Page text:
Find and fix Wi-Fi problems, extend range and increase internet speed with our complete guide for your wireless network
How to extend Wi-Fi range
While the steps we’ve show you above will help improve and stabilise a wireless signal, there’s only so much repositioning a router and tweaking settings can do for the range. Ultimately, with a wireless technology, there’s a physical limit to how far the signal will propagate before you either can’t connect or speeds become too slow.
If it’s poor range you’re suffering from, you need a scheme to improve this, providing you with a strong wireless signal everywhere. There are two ways (and three types of products) to do this, as you can see from the diagram below. We’ll look at each in turn.
Wireless range extender
Using a wireless range extender is one of the easiest ways to improve range. These products repeat your existing wireless signal, giving you better Wi-Fi range without having to use any physical cabling. For the best results, you have to place the extender halfway between the existing router and the area you get poor reception in.
There are two types of product that you can use. First, many routers support the Wireless Distribution System (WDS). This allows you to create a single wireless network in your home, with great range. It can work in two modes. First is wireless bridging, which creates a point-to-point link and doesn’t allow wireless clients to connect. This mode is useful in businesses, such as for joining two separate buildings together on the same network. The second mode is wireless repeating, where the wireless signal is repeated and wireless clients can join. Unfortunately, in our experience, WDS is a real pain to set up, particularly between different router manufacturers.
An alternative is to use a dedicated wireless range extender. During set-up, you connect the extender to your existing wireless network, as though it were just another wireless devices. You then create a new wireless network on the extender, following our advice on how to set up a network. It means you end up with two wireless networks: one original one and one that you use when the main network is out of range. When you’re connected to the new network your data is transmitted to the range extender, then repacked and transmitted over the existing wireless network.
The beauty of this system is that a wireless range extender will work with any router and is far easier to configure than WDS. However, you end up with two wireless networks, so it’s important to make sure, particularly for 2.4GHz networks, that the new network doesn’t overlap or interfere with the old network.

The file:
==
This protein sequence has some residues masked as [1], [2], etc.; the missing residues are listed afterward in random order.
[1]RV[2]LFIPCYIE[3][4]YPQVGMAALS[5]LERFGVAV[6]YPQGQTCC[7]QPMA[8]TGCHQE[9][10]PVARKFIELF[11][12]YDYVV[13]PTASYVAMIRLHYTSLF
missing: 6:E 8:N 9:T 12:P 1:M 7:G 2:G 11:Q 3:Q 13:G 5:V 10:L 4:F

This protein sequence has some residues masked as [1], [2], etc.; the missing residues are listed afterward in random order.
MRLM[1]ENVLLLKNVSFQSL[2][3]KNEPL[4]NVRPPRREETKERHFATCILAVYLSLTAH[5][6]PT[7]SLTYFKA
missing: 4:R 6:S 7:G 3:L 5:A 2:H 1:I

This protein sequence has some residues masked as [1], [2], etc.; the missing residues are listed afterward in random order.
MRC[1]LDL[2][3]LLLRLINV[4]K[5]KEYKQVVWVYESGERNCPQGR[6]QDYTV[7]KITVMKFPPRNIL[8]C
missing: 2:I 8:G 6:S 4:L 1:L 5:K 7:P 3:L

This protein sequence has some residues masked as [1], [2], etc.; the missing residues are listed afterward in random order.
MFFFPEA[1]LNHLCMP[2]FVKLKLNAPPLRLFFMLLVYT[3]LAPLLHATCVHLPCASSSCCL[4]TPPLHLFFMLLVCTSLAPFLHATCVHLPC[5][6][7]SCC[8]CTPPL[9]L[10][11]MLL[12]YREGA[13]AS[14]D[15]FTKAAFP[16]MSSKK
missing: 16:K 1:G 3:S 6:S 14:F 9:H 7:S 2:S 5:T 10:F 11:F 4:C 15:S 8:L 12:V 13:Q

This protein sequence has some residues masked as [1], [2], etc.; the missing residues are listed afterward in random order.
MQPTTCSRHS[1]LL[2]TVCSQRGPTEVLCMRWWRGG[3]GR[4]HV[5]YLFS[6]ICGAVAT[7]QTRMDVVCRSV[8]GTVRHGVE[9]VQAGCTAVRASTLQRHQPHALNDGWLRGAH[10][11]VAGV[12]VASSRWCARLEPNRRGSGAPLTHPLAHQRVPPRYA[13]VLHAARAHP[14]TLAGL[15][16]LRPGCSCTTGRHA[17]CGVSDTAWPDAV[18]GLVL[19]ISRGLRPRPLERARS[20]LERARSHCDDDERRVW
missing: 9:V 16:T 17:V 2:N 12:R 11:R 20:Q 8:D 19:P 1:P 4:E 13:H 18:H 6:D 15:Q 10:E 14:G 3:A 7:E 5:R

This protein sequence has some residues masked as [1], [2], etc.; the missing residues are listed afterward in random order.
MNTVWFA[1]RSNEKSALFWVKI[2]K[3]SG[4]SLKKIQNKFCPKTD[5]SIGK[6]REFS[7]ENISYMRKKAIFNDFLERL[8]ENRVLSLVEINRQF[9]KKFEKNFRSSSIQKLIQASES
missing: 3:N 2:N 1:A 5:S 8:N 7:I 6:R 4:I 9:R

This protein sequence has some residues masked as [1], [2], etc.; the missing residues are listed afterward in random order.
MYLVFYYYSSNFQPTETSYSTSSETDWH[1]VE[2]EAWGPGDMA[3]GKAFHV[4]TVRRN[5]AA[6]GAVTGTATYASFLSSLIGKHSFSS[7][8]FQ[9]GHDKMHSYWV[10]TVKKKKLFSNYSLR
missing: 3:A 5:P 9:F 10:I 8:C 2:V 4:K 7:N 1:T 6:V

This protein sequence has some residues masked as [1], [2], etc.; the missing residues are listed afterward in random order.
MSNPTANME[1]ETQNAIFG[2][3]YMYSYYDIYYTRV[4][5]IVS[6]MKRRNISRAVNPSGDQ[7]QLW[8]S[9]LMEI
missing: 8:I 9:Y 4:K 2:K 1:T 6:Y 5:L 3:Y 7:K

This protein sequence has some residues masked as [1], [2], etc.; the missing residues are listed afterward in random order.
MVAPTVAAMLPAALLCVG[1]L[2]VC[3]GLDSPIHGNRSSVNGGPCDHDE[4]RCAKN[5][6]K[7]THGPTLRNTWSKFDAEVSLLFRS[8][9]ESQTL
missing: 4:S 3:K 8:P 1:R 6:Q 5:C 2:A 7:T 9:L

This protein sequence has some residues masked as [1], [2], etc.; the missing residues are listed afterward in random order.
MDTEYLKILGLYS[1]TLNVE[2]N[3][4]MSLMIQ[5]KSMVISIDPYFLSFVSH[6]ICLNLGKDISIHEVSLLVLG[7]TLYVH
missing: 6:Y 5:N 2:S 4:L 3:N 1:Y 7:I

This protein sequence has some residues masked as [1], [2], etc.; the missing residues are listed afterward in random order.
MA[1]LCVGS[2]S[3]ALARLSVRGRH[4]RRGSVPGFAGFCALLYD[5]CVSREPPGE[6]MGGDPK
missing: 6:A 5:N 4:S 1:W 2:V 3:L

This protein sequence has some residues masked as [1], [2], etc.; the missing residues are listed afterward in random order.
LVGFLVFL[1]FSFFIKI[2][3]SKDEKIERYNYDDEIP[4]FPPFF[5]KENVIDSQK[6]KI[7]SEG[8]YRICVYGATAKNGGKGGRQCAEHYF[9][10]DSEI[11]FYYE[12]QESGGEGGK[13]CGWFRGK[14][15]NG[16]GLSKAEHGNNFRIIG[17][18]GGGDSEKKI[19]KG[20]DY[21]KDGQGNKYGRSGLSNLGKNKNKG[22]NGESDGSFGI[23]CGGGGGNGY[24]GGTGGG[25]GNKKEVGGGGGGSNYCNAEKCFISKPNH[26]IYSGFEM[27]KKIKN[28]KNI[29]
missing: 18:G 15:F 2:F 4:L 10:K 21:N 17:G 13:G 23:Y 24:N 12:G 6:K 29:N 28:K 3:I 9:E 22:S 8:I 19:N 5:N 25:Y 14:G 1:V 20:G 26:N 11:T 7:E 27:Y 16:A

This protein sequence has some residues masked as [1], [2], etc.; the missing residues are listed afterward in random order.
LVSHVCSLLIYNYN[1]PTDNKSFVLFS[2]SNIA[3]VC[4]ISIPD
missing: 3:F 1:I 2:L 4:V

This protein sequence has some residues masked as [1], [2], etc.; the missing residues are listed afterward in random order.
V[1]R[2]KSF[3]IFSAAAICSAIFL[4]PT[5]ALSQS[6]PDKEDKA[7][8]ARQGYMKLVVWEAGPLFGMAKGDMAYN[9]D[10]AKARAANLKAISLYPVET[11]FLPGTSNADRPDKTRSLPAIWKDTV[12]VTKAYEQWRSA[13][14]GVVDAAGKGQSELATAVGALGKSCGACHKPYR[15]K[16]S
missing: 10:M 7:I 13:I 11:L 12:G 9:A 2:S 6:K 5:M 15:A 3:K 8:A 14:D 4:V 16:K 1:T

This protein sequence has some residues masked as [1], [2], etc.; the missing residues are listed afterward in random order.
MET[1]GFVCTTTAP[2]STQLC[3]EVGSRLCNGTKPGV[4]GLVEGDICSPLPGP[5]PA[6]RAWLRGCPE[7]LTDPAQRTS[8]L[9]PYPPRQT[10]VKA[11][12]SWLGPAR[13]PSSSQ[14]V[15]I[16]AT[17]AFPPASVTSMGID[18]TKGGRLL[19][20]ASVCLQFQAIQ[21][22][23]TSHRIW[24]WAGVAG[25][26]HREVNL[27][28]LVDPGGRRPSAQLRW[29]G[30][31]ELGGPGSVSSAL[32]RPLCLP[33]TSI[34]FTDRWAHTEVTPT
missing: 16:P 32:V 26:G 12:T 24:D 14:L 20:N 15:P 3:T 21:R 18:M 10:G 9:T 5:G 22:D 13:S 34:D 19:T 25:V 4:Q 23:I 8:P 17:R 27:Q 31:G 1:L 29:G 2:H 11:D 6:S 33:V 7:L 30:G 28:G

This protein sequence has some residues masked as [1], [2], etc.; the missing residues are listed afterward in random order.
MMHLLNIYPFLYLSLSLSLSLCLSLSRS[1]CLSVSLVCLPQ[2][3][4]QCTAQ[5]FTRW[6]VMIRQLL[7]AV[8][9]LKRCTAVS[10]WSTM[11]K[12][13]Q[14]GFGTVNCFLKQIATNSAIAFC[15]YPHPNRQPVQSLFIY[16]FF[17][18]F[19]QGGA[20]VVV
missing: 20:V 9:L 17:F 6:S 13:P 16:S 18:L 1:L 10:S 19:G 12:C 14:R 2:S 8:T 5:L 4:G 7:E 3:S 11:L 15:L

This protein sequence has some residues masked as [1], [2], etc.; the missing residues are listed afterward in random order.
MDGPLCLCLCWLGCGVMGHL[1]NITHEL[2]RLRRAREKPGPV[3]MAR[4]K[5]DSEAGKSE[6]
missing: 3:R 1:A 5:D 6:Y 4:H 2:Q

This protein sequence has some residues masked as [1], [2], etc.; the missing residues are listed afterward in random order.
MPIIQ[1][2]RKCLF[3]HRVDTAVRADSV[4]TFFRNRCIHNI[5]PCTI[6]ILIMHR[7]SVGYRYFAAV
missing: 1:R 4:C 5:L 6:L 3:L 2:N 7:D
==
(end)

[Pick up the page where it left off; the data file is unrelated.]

A secondary problem is that you don’t have one contiguous wireless network. If you were downloading a file on a laptop, for example, in your lounge on the main network, then moved outside and joined the new wireless network, the connection would be interrupted. You’d then have to resume or restart the download.
Speed can be an issue with these types of products, as you’ve got two wireless connections. Latency, which is the time it takes for a request to be sent and the reply to be received, can also increase. Latency is important as it dictates how responsive things feel. A high latency wireless network means clicking on a link on a website, for example, takes a while to send the request and receive the reply, making it appear to take a while to load the next page.
For these reasons, wireless range extenders are best for fixed devices that don’t currently have very good internet access, or for general web browsing.
Wireless access points
A better way to extend wireless range is to use a dedicated wireless access point or a secondary router, connected to your first router via a physical wired network. This resolves latency and speed problems. Using this method you use the same network name and security key on your new access point as on your existing router. It gives you one seamless wireless network, with devices just attaching to the wireless access point with the strongest signal. For the best results, you should use different channels on each access point, so there’s no interference.
A simple way of extending range is to use a HomePlug wireless access point. This plugs into a mains socket where you need to extend your wireless network to. You need a second, normal HomePlug adaptor connected to your router via Ethernet. Communication between your main router and the new access point takes place over your home’s power cables.
Probably the best way of extending your wireless network is to buy a new router and connect it to your old router via a physical Ethernet cable. This will guarantee you better speeds, plus you can use the new router’s Ethernet switch to connect more devices physically. Running an Ethernet cable isn’t always easy, so you can alternatively two regular HomePlug adaptors: one connected to the new router, one connected to the old one.
This method can be a good way of reusing kit. For example, you can buy a new router to replace the old one, giving you better performance generally. The second router can then be put to work extending wireless range. In all cases, using an access point requires roughly the same steps. We’ll show you how to use two routers together, as that’s potentially the most complicated. We’ll assume that your primary router is connected to your broadband connection and that the internet is working properly. You should also follow the advice above to help work out which channel’s best for your networks.